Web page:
• The Financial District

ANTI-CHINESE SENTIMENT RISES IN ZIMBABWE OVER SHOOTING OF MINERS

The shooting of two Zimbabwe workers complaining about not being paid in US dollars as agreed has infuriated Zimbabweans who have accused the Chinese investors of systematic and widespread abuse of miners working in Chinese mining concessions, the Zimbabwe Environmental Law Society (ZELA) told Nyasha Chingono of CNN  on June 28, 2020.


Police said Zhang Xuen shot Kenneth Tachiona five times and wounded another at the mine he runs in Gweru province, Zimbabwe, during a row with workers over unpaid wages. Zhang has been charged him with attempted murder, said Zimbabwe police spokesman Paul Nyathi. A video that many alleged to be of the incident has circulated on social media in Zimbabwe, provoking public anger and calls from a local watchdog for a re-evaluation of Chinese mining operations in the country. China is Zimbabwe's largest foreign investor with significant interests in the country's extractive sector. Last year, Chinese firm Tsignchan signed a $2-billion deal with the Zimbabwean Ministry of Mines to extract chrome, iron ore, nickel and coal, vital resources for China.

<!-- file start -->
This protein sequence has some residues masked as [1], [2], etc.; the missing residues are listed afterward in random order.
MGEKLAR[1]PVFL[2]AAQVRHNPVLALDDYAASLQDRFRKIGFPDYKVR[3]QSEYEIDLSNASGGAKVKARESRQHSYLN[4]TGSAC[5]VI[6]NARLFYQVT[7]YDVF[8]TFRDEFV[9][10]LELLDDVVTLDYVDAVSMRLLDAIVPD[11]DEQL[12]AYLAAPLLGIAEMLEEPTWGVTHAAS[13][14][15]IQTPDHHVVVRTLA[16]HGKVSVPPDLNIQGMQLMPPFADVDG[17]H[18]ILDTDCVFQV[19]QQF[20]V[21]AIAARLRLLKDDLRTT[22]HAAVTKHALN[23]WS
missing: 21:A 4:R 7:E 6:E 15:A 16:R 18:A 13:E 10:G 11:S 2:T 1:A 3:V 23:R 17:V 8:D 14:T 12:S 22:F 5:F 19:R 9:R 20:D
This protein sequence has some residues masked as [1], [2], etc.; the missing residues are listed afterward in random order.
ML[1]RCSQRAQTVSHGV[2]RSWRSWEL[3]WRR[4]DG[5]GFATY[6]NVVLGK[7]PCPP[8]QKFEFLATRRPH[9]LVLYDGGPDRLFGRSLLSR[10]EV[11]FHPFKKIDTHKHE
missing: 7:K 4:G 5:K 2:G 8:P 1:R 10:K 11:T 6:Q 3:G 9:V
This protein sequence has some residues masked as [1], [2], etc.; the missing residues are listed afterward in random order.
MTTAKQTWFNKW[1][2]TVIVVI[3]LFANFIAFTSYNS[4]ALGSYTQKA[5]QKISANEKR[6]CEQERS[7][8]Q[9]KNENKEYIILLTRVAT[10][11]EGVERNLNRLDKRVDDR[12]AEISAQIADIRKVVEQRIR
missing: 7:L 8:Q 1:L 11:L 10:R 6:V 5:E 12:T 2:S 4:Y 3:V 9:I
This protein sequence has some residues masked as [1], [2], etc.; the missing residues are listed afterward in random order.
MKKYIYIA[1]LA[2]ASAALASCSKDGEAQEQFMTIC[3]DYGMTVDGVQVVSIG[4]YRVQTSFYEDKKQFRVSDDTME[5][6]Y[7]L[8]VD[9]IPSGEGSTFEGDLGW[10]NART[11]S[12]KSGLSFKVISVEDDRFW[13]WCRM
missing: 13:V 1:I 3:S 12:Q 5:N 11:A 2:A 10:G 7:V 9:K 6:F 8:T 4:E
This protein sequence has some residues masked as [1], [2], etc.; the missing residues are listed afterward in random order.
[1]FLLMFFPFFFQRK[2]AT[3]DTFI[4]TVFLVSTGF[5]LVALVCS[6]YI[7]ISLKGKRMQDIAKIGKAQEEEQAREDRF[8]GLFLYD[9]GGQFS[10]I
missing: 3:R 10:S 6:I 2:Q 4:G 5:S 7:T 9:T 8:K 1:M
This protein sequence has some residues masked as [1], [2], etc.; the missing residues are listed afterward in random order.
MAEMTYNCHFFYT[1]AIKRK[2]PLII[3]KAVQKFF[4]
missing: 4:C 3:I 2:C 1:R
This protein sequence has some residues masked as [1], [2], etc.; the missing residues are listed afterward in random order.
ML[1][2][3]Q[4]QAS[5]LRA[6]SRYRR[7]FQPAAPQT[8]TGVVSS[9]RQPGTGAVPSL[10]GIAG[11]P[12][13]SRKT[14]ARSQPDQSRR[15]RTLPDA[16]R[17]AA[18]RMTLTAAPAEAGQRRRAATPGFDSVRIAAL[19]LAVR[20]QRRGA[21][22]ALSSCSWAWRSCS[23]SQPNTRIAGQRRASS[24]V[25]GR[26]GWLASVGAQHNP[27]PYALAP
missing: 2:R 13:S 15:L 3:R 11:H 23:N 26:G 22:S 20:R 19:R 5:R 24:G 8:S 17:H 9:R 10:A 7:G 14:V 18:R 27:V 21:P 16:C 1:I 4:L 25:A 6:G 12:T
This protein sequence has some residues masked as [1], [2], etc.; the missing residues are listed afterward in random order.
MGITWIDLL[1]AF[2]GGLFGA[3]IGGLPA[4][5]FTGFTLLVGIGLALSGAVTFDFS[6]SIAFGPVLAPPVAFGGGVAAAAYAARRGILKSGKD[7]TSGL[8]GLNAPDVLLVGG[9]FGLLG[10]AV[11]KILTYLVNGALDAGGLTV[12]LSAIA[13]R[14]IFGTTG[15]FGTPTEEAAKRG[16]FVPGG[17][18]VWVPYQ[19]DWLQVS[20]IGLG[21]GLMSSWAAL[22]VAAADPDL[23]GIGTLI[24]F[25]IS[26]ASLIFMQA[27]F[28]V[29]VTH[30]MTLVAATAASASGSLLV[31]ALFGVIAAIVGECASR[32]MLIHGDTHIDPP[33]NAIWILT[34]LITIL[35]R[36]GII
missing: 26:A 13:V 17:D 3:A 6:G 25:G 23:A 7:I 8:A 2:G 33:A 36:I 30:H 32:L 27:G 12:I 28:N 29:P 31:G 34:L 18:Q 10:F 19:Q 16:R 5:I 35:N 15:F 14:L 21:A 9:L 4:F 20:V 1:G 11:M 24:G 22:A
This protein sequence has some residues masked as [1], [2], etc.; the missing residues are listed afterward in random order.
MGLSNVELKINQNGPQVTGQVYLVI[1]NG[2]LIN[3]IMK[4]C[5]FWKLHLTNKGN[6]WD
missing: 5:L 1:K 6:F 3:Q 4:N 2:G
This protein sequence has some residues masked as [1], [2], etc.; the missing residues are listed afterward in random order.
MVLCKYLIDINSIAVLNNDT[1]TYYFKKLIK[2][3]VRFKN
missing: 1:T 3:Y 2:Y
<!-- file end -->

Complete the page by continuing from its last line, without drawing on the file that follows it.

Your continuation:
In February, a group of local miners in Matabeleland South province petitioned a labor court to protest their firing by their Chinese employer. Last April, workers at another Chinese mining operation in the province complained of being underpaid and working without protective clothing. Several cases of Chinese miners refusing to pay salaries or provide their workers with protective clothing, especially during the COVID-19 pandemic, are currently being investigated by ZELA, according to its deputy director Shamiso Mutisi

"It has become a pattern and a system. We have cases where miners are abused, beaten, and discriminated against by Chinese miners," Mutisi said. In a statement on Wednesday, ZELA said locals in some Chinese-owned mines often operate “dangerous, harsh and life-threatening” conditions while being paid poorly for their time.

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